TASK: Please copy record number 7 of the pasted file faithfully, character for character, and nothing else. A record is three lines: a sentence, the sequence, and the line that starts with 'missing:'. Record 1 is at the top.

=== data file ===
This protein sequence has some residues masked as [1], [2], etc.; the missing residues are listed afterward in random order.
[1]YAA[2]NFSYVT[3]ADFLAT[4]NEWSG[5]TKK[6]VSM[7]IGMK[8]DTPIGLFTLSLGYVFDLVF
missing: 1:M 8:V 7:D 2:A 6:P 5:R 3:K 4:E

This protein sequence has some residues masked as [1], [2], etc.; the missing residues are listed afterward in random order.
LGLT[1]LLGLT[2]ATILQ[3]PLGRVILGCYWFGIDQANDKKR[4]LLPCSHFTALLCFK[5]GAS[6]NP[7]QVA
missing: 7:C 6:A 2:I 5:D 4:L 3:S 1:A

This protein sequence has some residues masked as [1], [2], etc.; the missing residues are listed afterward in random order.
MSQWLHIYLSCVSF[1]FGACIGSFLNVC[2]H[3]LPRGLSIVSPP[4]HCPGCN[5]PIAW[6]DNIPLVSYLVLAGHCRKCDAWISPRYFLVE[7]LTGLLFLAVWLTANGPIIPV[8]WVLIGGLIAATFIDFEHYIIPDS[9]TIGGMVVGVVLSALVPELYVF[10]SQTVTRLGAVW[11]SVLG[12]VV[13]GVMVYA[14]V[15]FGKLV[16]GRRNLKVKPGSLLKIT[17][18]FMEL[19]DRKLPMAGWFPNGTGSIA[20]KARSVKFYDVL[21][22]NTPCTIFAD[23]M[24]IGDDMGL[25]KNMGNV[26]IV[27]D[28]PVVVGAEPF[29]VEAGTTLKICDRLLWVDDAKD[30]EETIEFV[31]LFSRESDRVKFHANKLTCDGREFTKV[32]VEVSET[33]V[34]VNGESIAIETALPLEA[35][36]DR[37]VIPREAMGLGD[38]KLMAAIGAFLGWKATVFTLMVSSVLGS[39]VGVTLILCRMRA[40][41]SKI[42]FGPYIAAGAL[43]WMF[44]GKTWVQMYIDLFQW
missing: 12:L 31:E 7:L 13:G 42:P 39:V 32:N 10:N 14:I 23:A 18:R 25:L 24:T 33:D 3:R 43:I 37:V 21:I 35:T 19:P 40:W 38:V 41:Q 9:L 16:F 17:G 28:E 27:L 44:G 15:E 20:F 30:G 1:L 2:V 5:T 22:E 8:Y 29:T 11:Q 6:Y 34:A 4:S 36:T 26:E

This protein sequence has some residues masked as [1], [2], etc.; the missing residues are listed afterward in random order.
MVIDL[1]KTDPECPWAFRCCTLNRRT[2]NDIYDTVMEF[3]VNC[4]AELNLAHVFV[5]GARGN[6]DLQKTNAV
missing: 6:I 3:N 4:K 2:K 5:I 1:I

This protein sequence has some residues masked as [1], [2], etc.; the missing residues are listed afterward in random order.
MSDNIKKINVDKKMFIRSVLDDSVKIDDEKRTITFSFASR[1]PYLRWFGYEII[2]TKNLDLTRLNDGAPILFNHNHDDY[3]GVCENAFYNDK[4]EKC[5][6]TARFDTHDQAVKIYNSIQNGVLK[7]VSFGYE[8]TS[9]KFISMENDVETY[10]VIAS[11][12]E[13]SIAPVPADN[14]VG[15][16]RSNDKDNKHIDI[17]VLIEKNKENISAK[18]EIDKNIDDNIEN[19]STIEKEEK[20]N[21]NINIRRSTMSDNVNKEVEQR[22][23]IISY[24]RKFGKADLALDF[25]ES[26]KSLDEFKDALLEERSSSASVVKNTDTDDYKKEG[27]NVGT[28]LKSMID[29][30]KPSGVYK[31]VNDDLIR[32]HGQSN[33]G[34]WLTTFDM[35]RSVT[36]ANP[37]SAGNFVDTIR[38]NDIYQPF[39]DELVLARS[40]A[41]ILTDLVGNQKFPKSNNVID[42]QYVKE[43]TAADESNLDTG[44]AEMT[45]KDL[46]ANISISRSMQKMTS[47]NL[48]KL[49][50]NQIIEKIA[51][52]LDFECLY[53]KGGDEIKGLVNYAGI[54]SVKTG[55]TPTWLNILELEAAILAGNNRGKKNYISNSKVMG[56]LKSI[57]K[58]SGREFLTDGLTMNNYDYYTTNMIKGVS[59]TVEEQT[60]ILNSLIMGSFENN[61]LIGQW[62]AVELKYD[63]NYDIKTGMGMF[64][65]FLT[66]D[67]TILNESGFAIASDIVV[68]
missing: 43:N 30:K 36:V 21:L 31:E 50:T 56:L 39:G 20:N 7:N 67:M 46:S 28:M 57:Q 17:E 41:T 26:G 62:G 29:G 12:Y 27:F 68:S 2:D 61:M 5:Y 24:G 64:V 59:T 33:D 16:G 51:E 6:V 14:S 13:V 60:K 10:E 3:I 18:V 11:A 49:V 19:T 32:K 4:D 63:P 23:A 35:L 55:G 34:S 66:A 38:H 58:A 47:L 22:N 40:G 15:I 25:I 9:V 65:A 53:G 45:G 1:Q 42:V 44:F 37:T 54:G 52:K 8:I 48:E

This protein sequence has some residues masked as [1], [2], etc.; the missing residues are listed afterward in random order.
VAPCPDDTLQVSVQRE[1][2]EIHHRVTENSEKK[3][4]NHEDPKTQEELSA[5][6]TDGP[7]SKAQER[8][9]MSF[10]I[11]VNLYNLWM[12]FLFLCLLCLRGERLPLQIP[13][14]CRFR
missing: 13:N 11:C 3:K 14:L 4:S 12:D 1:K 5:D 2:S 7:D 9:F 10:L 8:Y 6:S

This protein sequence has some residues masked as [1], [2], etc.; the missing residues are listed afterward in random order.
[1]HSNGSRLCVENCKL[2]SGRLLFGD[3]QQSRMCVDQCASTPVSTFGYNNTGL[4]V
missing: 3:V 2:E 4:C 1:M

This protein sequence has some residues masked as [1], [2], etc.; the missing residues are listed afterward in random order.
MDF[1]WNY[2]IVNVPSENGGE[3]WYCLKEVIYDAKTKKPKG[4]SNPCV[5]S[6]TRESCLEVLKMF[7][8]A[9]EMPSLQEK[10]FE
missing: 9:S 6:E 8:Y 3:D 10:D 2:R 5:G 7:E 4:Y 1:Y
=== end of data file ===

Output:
This protein sequence has some residues masked as [1], [2], etc.; the missing residues are listed afterward in random order.
[1]HSNGSRLCVENCKL[2]SGRLLFGD[3]QQSRMCVDQCASTPVSTFGYNNTGL[4]V
missing: 3:V 2:E 4:C 1:M